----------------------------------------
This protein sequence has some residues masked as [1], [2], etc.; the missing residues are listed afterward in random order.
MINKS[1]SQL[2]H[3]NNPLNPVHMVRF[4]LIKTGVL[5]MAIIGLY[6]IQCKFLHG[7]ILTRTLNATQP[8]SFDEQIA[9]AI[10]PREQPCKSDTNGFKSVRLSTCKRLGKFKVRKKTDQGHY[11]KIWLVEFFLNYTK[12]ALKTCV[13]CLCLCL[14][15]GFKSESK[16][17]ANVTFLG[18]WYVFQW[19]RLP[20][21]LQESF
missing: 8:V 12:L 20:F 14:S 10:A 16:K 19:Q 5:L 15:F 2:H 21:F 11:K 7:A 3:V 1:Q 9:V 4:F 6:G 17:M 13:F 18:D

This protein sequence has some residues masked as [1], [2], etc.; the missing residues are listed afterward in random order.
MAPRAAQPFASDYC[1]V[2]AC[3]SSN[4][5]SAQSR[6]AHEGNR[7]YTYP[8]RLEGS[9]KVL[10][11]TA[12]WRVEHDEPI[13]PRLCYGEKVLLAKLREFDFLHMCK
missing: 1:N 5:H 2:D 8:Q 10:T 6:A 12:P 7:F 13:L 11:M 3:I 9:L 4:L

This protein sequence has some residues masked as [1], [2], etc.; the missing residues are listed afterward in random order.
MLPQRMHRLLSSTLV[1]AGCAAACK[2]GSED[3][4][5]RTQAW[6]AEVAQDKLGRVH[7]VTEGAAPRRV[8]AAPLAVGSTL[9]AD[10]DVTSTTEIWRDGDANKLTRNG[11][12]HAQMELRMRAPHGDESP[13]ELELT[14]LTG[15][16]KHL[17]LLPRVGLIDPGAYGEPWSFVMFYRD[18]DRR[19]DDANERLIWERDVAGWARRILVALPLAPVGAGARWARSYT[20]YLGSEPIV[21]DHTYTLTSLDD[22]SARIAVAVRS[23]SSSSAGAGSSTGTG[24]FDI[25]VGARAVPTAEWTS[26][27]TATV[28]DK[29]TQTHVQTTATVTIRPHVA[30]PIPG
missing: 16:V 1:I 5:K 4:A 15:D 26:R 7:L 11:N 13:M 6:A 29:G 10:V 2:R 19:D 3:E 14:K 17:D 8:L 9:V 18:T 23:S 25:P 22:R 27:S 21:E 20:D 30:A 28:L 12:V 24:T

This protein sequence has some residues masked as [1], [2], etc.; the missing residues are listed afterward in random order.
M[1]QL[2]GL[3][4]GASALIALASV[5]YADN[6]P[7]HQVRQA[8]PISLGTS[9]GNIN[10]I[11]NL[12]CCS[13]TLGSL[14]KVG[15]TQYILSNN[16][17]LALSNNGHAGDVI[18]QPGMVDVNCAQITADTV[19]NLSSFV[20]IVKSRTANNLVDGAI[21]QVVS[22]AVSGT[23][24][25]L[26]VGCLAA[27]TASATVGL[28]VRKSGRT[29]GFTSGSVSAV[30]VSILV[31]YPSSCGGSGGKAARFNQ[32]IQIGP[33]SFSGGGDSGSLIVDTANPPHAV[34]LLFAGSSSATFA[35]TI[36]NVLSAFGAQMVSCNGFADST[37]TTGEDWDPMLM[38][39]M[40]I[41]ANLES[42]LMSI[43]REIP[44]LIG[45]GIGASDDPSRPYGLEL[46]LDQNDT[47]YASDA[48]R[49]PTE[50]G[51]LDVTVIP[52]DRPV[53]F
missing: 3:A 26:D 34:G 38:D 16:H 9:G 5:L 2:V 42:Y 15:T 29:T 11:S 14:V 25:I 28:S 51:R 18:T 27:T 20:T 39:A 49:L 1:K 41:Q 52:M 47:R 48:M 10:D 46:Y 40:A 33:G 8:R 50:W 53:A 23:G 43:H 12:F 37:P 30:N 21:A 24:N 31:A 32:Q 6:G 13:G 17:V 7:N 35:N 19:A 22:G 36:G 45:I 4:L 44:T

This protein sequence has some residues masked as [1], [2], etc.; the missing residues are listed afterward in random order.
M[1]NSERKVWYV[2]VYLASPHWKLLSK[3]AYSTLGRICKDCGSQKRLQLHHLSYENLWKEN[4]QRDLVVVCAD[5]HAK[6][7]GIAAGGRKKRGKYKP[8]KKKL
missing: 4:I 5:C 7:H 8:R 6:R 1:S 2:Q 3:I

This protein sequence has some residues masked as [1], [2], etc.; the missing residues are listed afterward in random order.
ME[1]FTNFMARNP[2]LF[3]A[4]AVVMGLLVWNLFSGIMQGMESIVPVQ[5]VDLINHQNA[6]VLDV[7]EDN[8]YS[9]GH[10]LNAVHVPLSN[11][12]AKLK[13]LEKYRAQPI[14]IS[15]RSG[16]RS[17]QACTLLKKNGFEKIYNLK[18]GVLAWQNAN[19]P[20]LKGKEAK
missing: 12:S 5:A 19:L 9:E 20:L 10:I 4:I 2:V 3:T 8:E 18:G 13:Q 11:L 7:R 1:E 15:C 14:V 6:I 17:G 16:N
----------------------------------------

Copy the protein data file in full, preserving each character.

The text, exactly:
This protein sequence has some residues masked as [1], [2], etc.; the missing residues are listed afterward in random order.
MINKS[1]SQL[2]H[3]NNPLNPVHMVRF[4]LIKTGVL[5]MAIIGLY[6]IQCKFLHG[7]ILTRTLNATQP[8]SFDEQIA[9]AI[10]PREQPCKSDTNGFKSVRLSTCKRLGKFKVRKKTDQGHY[11]KIWLVEFFLNYTK[12]ALKTCV[13]CLCLCL[14][15]GFKSESK[16][17]ANVTFLG[18]WYVFQW[19]RLP[20][21]LQESF
missing: 8:V 12:L 20:F 14:S 10:A 16:K 19:Q 5:L 15:F 2:H 21:F 11:K 7:A 3:V 1:Q 9:V 4:F 6:G 17:M 13:F 18:D

This protein sequence has some residues masked as [1], [2], etc.; the missing residues are listed afterward in random order.
MAPRAAQPFASDYC[1]V[2]AC[3]SSN[4][5]SAQSR[6]AHEGNR[7]YTYP[8]RLEGS[9]KVL[10][11]TA[12]WRVEHDEPI[13]PRLCYGEKVLLAKLREFDFLHMCK
missing: 1:N 5:H 2:D 8:Q 10:T 6:A 12:P 7:F 13:L 11:M 3:I 9:L 4:L

This protein sequence has some residues masked as [1], [2], etc.; the missing residues are listed afterward in random order.
MLPQRMHRLLSSTLV[1]AGCAAACK[2]GSED[3][4][5]RTQAW[6]AEVAQDKLGRVH[7]VTEGAAPRRV[8]AAPLAVGSTL[9]AD[10]DVTSTTEIWRDGDANKLTRNG[11][12]HAQMELRMRAPHGDESP[13]ELELT[14]LTG[15][16]KHL[17]LLPRVGLIDPGAYGEPWSFVMFYRD[18]DRR[19]DDANERLIWERDVAGWARRILVALPLAPVGAGARWARSYT[20]YLGSEPIV[21]DHTYTLTSLDD[22]SARIAVAVRS[23]SSSSAGAGSSTGTG[24]FDI[25]VGARAVPTAEWTS[26][27]TATV[28]DK[29]TQTHVQTTATVTIRPHVA[30]PIPG
missing: 16:V 1:I 5:K 4:A 15:D 26:R 7:L 11:N 13:M 6:A 29:G 10:V 2:R 19:D 3:E 14:K 17:D 8:L 9:V 18:T 23:S 25:P 22:R 27:S 21:E 20:D 30:A 28:L 12:V 24:T

This protein sequence has some residues masked as [1], [2], etc.; the missing residues are listed afterward in random order.
M[1]QL[2]GL[3][4]GASALIALASV[5]YADN[6]P[7]HQVRQA[8]PISLGTS[9]GNIN[10]I[11]NL[12]CCS[13]TLGSL[14]KVG[15]TQYILSNN[16][17]LALSNNGHAGDVI[18]QPGMVDVNCAQITADTV[19]NLSSFV[20]IVKSRTANNLVDGAI[21]QVVS[22]AVSGT[23][24][25]L[26]VGCLAA[27]TASATVGL[28]VRKSGRT[29]GFTSGSVSAV[30]VSILV[31]YPSSCGGSGGKAARFNQ[32]IQIGP[33]SFSGGGDSGSLIVDTANPPHAV[34]LLFAGSSSATFA[35]TI[36]NVLSAFGAQMVSCNGFADST[37]TTGEDWDPMLM[38][39]M[40]I[41]ANLES[42]LMSI[43]REIP[44]LIG[45]GIGASDDPSRPYGLEL[46]LDQNDT[47]YASDA[48]R[49]PTE[50]G[51]LDVTVIP[52]DRPV[53]F
missing: 3:A 26:D 34:G 38:D 16:H 9:G 5:L 2:V 42:Y 15:T 29:T 11:S 14:V 25:I 28:S 51:R 18:T 27:T 20:T 39:A 49:L 1:K 41:Q 52:M 47:R 48:M 10:D 46:Y 40:A 33:G 8:R 50:W 53:A 23:G 43:H 12:F 37:P 30:N 21:A 24:N 31:A 32:Q 6:G 13:G 17:V 7:N 35:N 19:A 22:G 36:G 45:I 4:L 44:T

This protein sequence has some residues masked as [1], [2], etc.; the missing residues are listed afterward in random order.
M[1]NSERKVWYV[2]VYLASPHWKLLSK[3]AYSTLGRICKDCGSQKRLQLHHLSYENLWKEN[4]QRDLVVVCAD[5]HAK[6][7]GIAAGGRKKRGKYKP[8]KKKL
missing: 4:I 5:C 7:H 8:R 6:R 1:S 2:Q 3:I

This protein sequence has some residues masked as [1], [2], etc.; the missing residues are listed afterward in random order.
ME[1]FTNFMARNP[2]LF[3]A[4]AVVMGLLVWNLFSGIMQGMESIVPVQ[5]VDLINHQNA[6]VLDV[7]EDN[8]YS[9]GH[10]LNAVHVPLSN[11][12]AKLK[13]LEKYRAQPI[14]IS[15]RSG[16]RS[17]QACTLLKKNGFEKIYNLK[18]GVLAWQNAN[19]P[20]LKGKEAK
missing: 12:S 5:A 19:L 9:E 20:L 10:I 4:I 2:V 3:T 8:E 18:G 13:Q 11:L 7:R 1:E 15:C 14:V 6:I 17:G 16:N